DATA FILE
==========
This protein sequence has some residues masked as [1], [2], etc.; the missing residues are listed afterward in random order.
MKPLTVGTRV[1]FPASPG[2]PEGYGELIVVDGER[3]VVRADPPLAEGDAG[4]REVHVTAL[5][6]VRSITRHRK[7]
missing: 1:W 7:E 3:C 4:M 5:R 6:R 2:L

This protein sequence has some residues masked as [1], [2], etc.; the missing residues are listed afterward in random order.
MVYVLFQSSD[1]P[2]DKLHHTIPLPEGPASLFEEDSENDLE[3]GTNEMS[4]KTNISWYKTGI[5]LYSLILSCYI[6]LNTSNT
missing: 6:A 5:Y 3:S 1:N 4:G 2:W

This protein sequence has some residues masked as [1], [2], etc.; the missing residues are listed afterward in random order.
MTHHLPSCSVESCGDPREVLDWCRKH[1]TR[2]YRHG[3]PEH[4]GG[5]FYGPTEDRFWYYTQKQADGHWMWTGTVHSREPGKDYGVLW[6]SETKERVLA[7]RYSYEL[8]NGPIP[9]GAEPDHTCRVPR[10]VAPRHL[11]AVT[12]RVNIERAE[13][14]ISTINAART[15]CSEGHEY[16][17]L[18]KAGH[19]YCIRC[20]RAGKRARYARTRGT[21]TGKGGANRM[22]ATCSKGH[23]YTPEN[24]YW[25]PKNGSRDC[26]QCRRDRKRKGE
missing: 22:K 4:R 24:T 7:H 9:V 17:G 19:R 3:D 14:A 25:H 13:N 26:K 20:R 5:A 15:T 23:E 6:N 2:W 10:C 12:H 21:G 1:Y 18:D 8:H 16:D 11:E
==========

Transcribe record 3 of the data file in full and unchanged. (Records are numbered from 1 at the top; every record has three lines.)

This protein sequence has some residues masked as [1], [2], etc.; the missing residues are listed afterward in random order.
MTHHLPSCSVESCGDPREVLDWCRKH[1]TR[2]YRHG[3]PEH[4]GG[5]FYGPTEDRFWYYTQKQADGHWMWTGTVHSREPGKDYGVLW[6]SETKERVLA[7]RYSYEL[8]NGPIP[9]GAEPDHTCRVPR[10]VAPRHL[11]AVT[12]RVNIERAE[13][14]ISTINAART[15]CSEGHEY[16][17]L[18]KAGH[19]YCIRC[20]RAGKRARYARTRGT[21]TGKGGANRM[22]ATCSKGH[23]YTPEN[24]YW[25]PKNGSRDC[26]QCRRDRKRKGE
missing: 22:K 4:R 24:T 7:H 9:V 17:G 19:R 3:D 14:A 25:H 13:N 26:K 20:R 5:A 15:T 23:E 6:N 2:W 10:C 12:H 21:G 1:Y 18:D 8:H 16:D 11:E